A Moroccan French education student hopes to put the spotlight on Indigenous languages in Saskatchewan and inspire more non-Indigenous people to learn them.
Wahbi Zarry speaks three languages — French, English and Arabic — and is now creating a documentary series about learning Indigenous languages. In his series, Zarry learns as much of a language as possible in 10 days to show how anyone can learn it. He's calling the series Canadian Languages.
"It's something that's very fascinating for me," Zarry said.
He first came across Indigenous languages after moving to Saskatchewan to learn English. Zarry said there was such a variety, he wanted to learn more.
"I believe that Indigenous languages of Canada have a lot to give, have a lot to offer. There are some particularities about these languages that are fantastic and that are important to know," Zarry said.
Zarry was also inspired by how Indigenous languages are frequently spoken about. He said often people say the languages are in danger, in decline or need to be saved. Zarry said he wanted to flip the narrative.
"Always negative words. Whenever we talk about Indigenous languages of Canada, there is always an issue," he said.
"They are wonderful to learn if you focus on that. The fact that the words are very long. The fact that Indigenous languages … all of them have contact with nature," Zarry said. "And you can feel it."
Zarry first proposed the idea to the First Nations University of Canada. He said the university staff were incredibly supportive.
"Whenever I approached someone from a First Nations background, they were always supportive," he said.
Zarry said people who were not Indigenous repeatedly told him to be careful about the project. Zarry said he was told it was a sensitive subject, completely the opposite of what he head from his Indigenous language instructors.
"They want to share their language." Zarry said.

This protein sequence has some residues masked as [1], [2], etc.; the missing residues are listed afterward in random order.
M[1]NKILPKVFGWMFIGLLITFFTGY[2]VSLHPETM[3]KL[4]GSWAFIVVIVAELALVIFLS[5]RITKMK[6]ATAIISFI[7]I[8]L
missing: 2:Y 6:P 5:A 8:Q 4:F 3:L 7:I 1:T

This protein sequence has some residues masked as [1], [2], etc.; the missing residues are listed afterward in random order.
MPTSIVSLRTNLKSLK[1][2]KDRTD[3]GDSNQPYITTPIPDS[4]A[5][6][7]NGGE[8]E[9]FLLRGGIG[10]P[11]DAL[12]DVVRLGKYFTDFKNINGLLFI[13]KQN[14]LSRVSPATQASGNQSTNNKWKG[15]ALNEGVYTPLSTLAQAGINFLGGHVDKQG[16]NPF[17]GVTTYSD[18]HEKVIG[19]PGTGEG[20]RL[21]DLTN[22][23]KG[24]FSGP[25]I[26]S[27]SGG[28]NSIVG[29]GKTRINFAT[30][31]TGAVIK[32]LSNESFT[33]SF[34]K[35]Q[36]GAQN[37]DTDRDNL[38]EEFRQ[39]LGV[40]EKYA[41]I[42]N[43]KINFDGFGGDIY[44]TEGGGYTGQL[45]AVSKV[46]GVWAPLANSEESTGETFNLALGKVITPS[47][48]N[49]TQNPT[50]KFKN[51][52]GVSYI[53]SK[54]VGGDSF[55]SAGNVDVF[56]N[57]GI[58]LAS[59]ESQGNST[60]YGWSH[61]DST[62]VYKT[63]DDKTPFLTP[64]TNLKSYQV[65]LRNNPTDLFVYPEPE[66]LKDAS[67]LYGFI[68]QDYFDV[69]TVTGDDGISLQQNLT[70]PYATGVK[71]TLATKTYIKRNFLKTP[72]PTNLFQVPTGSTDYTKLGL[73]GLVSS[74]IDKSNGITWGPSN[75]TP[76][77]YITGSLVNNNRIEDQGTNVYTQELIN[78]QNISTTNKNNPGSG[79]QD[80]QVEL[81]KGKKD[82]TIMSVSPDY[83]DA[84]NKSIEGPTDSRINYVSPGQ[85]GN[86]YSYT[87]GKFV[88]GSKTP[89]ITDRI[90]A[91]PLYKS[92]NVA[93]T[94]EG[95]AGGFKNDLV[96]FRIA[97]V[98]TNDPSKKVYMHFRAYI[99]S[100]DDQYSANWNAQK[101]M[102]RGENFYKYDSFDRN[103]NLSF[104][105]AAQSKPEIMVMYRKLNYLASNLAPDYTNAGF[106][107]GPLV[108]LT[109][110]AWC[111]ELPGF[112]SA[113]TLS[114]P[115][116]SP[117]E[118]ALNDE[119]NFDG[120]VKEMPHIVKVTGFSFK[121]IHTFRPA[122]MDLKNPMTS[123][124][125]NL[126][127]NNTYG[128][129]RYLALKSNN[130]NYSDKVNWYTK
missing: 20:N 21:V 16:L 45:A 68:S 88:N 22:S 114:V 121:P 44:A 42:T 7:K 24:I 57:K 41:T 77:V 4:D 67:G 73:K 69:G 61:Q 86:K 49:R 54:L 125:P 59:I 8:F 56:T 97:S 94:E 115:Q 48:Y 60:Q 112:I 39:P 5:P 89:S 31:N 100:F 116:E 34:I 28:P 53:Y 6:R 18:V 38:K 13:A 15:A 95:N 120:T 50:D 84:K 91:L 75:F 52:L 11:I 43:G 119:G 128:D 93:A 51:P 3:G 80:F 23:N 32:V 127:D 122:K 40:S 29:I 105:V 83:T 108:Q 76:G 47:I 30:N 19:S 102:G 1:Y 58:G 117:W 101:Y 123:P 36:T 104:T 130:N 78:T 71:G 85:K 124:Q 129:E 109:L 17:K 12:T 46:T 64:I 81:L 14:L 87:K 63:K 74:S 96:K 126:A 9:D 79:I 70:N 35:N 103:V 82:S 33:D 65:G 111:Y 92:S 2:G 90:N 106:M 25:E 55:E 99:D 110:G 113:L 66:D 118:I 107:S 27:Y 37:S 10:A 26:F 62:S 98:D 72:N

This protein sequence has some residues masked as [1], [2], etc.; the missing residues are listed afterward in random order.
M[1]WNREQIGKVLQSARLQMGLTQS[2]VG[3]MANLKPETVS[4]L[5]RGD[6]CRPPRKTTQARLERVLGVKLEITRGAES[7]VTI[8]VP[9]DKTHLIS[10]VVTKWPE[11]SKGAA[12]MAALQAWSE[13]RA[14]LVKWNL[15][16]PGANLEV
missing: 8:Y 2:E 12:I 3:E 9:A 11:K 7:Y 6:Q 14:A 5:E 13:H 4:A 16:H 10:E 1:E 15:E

Zarry said he hopes to show how receptive Indigenous language teachers are to non-Indigenous students who want to learn.
In the first episode, Zarry worked with Solomon Ratt. It was great to work with Ratt, Zarry said.
Ratt is a Cree teacher at the First Nations University of Canada.
"He was so available," Zarry said. "I am stunned someone like him, he has a lot to do. He is a teacher and also the fact that .. for everyone, he is the translator. He is busy, he is really busy but he found time for us."
Zarry saud Indigenous languages are the real Canadaian languages. He said English originates in England, and French in France, but Cree is from the prairies. The second episode in the series will be about the Lakota language, Zarry said. The hope is to complete 17 episodes for the 17 Indigenous languages in the wider region.
Zarry said he's hoping to get some type of sponsorship to fund the project so he can continue creating them in the future. He said he hopes to reach as many people as possible.
He hopes people of all backgrounds will learn even a bit of the Indigenous languages to start, Zarry said.
He praised the teachers helping others learn these languages.
"They do the revitalization of these languages," Zarry said.
"The idea is to include the other Canadians in the revitalization."